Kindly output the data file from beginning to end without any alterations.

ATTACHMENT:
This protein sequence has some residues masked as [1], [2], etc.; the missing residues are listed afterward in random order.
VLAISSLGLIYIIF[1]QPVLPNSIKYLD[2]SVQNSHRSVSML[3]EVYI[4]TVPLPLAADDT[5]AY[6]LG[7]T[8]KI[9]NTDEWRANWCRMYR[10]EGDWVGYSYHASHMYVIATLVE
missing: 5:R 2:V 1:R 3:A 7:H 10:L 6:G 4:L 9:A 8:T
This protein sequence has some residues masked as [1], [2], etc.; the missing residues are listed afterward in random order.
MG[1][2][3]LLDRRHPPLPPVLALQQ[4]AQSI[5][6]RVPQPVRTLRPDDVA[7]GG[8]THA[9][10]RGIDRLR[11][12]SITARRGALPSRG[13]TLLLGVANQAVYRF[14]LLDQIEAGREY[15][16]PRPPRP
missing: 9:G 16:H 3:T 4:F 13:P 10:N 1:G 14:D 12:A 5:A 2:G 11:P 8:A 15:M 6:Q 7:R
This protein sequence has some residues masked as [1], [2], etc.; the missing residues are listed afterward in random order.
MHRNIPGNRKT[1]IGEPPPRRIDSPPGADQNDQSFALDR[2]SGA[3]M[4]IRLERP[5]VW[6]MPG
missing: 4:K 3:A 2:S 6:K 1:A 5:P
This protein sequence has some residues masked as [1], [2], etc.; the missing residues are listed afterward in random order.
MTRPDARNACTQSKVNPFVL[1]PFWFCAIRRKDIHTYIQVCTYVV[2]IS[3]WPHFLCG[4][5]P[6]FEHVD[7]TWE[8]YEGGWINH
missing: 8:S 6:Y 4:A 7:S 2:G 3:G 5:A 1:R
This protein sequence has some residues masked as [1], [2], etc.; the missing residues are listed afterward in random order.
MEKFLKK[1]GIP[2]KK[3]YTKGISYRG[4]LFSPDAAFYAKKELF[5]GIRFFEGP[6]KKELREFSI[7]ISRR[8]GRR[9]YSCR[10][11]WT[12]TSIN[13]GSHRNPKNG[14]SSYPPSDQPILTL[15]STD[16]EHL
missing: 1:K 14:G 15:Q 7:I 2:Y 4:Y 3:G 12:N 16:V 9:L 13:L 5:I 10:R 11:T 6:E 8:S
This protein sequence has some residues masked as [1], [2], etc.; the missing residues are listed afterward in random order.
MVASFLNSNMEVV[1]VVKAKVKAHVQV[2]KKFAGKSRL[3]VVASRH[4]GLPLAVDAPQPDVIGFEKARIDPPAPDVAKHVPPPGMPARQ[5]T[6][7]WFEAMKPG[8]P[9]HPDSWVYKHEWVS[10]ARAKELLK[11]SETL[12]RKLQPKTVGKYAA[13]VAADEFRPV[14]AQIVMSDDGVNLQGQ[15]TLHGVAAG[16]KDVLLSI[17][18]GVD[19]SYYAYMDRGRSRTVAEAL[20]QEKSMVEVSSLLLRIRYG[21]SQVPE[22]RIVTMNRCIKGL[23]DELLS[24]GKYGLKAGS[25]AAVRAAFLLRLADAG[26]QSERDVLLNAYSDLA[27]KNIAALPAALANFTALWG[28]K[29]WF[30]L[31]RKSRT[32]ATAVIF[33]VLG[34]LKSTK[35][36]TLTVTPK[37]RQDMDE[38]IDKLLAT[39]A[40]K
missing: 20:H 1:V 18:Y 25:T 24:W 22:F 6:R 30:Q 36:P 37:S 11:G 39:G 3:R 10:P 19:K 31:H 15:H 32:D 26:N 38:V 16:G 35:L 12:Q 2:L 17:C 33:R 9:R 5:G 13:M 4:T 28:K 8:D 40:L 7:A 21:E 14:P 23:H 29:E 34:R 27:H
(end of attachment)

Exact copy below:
This protein sequence has some residues masked as [1], [2], etc.; the missing residues are listed afterward in random order.
VLAISSLGLIYIIF[1]QPVLPNSIKYLD[2]SVQNSHRSVSML[3]EVYI[4]TVPLPLAADDT[5]AY[6]LG[7]T[8]KI[9]NTDEWRANWCRMYR[10]EGDWVGYSYHASHMYVIATLVE
missing: 5:R 2:V 1:R 3:A 7:H 10:L 6:G 4:L 9:A 8:T
This protein sequence has some residues masked as [1], [2], etc.; the missing residues are listed afterward in random order.
MG[1][2][3]LLDRRHPPLPPVLALQQ[4]AQSI[5][6]RVPQPVRTLRPDDVA[7]GG[8]THA[9][10]RGIDRLR[11][12]SITARRGALPSRG[13]TLLLGVANQAVYRF[14]LLDQIEAGREY[15][16]PRPPRP
missing: 9:G 16:H 3:T 4:F 13:P 10:N 1:G 14:D 12:A 5:A 2:G 11:P 8:A 15:M 6:Q 7:R
This protein sequence has some residues masked as [1], [2], etc.; the missing residues are listed afterward in random order.
MHRNIPGNRKT[1]IGEPPPRRIDSPPGADQNDQSFALDR[2]SGA[3]M[4]IRLERP[5]VW[6]MPG
missing: 4:K 3:A 2:S 6:K 1:A 5:P
This protein sequence has some residues masked as [1], [2], etc.; the missing residues are listed afterward in random order.
MTRPDARNACTQSKVNPFVL[1]PFWFCAIRRKDIHTYIQVCTYVV[2]IS[3]WPHFLCG[4][5]P[6]FEHVD[7]TWE[8]YEGGWINH
missing: 8:S 6:Y 4:A 7:S 2:G 3:G 5:A 1:R
This protein sequence has some residues masked as [1], [2], etc.; the missing residues are listed afterward in random order.
MEKFLKK[1]GIP[2]KK[3]YTKGISYRG[4]LFSPDAAFYAKKELF[5]GIRFFEGP[6]KKELREFSI[7]ISRR[8]GRR[9]YSCR[10][11]WT[12]TSIN[13]GSHRNPKNG[14]SSYPPSDQPILTL[15]STD[16]EHL
missing: 1:K 14:G 15:Q 7:I 2:Y 4:Y 3:G 12:N 16:V 9:L 13:L 5:I 10:R 11:T 6:E 8:S
This protein sequence has some residues masked as [1], [2], etc.; the missing residues are listed afterward in random order.
MVASFLNSNMEVV[1]VVKAKVKAHVQV[2]KKFAGKSRL[3]VVASRH[4]GLPLAVDAPQPDVIGFEKARIDPPAPDVAKHVPPPGMPARQ[5]T[6][7]WFEAMKPG[8]P[9]HPDSWVYKHEWVS[10]ARAKELLK[11]SETL[12]RKLQPKTVGKYAA[13]VAADEFRPV[14]AQIVMSDDGVNLQGQ[15]TLHGVAAG[16]KDVLLSI[17][18]GVD[19]SYYAYMDRGRSRTVAEAL[20]QEKSMVEVSSLLLRIRYG[21]SQVPE[22]RIVTMNRCIKGL[23]DELLS[24]GKYGLKAGS[25]AAVRAAFLLRLADAG[26]QSERDVLLNAYSDLA[27]KNIAALPAALANFTALWG[28]K[29]WF[30]L[31]RKSRT[32]ATAVIF[33]VLG[34]LKSTK[35][36]TLTVTPK[37]RQDMDE[38]IDKLLAT[39]A[40]K
missing: 20:H 1:V 18:Y 25:T 24:W 22:F 6:R 30:Q 36:P 37:S 11:G 39:G 3:R 10:P 19:K 31:H 15:H 32:D 26:N 38:V 16:G 35:L 12:Q 2:L 17:C 33:R 9:R 5:G 13:M 4:T 28:K 8:D 40:L 7:A 21:E 14:P 23:H 29:E 34:R 27:H